In this interview, James Buckley, Jr. talks to Alexander “The Engineer” Lim, host of AuthorStory by alvinwriter.com, about his book, It’s a Numbers Game! Soccer: The Math Behind the Perfect Goal, the Game-Winning Save, and So Much More!.
“Everybody loves something.” ~James Buckley, Jr.
Where writing is concerned, James jokingly remarks that, whenever he lacks inspiration, he looks at his refrigerator, which has all of his bills attached to this. The reminder of all the bills that need to be paid “cures writer’s block pretty quickly,” he notes. His favorite advice to young would-be writers is to “start in the middle,” and then get on to the end and the beginning later on, as well as writing about the things they are interested in and know about. Writing is something that comes easy to James, and is an activity he enjoys.
James, who started playing soccer at the age of seven, went over the history of the game briefly, going over the establishment of two different kinds of ball games (rugby football and association football) in England, and association football being called “soccer” in the United States, as the game that is presently called “American football” was already popular. He notes that immigrants brought soccer into the United States, and even today, he plays soccer whenever he can. He also shared that, during a recent World Cup, his city hosted a mini-World Cup, and there were enough players to form twelve teams.
James remarks that, when kids talk about sports, they talk about numbers, so math is a natural entry to start a conversation on a sport, adding that math and sports are usually a part of kids’ lives, and that it’s easy for kids to become familiar with math concepts if these are shown within the context of a sport. The book shows the basic math involved with the sport, such as averages and percentages, as well as such physics and geometrical concepts as triangles, vectors and diagonals, as a soccer game involves a lot of this.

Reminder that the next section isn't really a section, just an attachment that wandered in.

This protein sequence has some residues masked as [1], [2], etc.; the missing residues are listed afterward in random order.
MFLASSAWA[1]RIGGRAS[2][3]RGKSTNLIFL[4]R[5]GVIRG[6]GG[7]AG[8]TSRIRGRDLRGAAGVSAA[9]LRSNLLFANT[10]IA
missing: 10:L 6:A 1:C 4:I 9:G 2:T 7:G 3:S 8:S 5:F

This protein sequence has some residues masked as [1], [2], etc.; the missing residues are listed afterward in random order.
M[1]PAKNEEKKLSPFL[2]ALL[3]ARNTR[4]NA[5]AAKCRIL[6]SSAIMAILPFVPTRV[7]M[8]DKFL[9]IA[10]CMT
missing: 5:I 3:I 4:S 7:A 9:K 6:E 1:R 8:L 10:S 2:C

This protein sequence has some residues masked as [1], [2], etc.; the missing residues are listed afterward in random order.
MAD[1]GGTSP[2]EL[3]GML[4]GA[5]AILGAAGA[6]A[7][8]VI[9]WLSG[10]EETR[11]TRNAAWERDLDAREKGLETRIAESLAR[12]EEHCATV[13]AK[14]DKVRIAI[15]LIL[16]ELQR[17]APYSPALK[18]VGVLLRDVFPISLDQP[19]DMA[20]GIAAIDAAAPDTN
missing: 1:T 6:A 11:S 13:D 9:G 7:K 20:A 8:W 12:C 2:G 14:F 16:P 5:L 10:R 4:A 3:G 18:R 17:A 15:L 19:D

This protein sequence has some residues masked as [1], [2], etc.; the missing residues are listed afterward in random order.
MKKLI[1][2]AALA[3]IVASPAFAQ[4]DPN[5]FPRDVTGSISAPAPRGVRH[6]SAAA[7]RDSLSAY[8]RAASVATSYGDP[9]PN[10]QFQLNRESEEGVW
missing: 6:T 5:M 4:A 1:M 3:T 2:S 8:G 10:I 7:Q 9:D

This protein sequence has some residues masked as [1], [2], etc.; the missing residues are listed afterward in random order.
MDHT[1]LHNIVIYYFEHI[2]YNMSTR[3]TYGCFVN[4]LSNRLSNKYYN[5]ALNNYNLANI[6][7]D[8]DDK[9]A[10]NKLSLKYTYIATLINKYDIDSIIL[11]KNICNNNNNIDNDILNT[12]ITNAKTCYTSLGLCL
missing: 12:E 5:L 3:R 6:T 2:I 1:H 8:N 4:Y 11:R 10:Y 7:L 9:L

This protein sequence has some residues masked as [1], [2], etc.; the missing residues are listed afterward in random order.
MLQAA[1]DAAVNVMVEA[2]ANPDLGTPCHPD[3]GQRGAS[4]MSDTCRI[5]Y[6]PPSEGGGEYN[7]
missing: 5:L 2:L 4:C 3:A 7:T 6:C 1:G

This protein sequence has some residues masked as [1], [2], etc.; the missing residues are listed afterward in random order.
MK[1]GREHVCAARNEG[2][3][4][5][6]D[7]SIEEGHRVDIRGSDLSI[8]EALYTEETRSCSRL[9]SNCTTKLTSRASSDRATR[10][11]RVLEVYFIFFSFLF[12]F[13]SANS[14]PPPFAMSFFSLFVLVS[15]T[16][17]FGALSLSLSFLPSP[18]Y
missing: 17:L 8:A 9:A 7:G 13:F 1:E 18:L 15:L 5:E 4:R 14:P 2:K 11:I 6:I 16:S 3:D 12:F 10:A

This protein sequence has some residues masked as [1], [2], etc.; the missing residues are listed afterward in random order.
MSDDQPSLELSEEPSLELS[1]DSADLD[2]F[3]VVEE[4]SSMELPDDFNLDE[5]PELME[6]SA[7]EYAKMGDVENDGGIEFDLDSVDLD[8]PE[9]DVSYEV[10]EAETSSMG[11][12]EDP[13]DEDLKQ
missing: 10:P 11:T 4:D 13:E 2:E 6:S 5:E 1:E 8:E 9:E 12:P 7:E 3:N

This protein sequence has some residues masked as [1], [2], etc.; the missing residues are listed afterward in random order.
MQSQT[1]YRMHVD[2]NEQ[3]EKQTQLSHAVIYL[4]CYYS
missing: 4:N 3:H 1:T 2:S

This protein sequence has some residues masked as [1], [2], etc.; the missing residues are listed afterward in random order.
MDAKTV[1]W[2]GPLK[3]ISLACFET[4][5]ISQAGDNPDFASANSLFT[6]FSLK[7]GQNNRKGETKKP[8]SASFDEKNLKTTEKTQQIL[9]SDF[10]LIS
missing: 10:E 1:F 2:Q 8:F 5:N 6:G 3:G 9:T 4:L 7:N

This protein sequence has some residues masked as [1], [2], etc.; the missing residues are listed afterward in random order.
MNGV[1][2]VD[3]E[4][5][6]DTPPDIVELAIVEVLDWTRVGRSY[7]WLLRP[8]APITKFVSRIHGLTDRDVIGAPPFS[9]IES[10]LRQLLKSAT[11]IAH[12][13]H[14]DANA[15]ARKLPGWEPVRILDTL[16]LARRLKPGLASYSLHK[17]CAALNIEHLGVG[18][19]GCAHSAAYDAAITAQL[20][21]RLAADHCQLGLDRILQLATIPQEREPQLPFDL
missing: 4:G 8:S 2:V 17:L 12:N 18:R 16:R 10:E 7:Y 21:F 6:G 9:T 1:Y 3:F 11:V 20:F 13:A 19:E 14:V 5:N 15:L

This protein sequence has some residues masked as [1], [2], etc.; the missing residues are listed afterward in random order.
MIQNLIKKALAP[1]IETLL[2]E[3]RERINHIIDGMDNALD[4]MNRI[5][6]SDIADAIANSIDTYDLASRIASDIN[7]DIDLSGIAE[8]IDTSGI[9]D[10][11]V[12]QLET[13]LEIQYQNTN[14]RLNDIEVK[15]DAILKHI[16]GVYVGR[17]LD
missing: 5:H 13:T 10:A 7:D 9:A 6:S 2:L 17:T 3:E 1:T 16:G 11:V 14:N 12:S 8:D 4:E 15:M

Soccer doesn’t have as many statistics as sports like baseball, simply because there aren’t that many data points in soccer, which is a very free-flowing game, compared to other games, according to James, who then gives examples of some baseball statistics. That said, new statistics are presently being added to soccer, to create deeper levels of analysis, thanks to the statistics revolution that is presently taking place in sports.
James appreciates readers, particularly those who read his books. “Readers make writers’ lives,” he notes.
Purchase from Amazon:
It’s a Numbers Game! Soccer: The Math Behind the Perfect Goal, the Game-Winning Save, and So Much More! by James Buckley, Jr.
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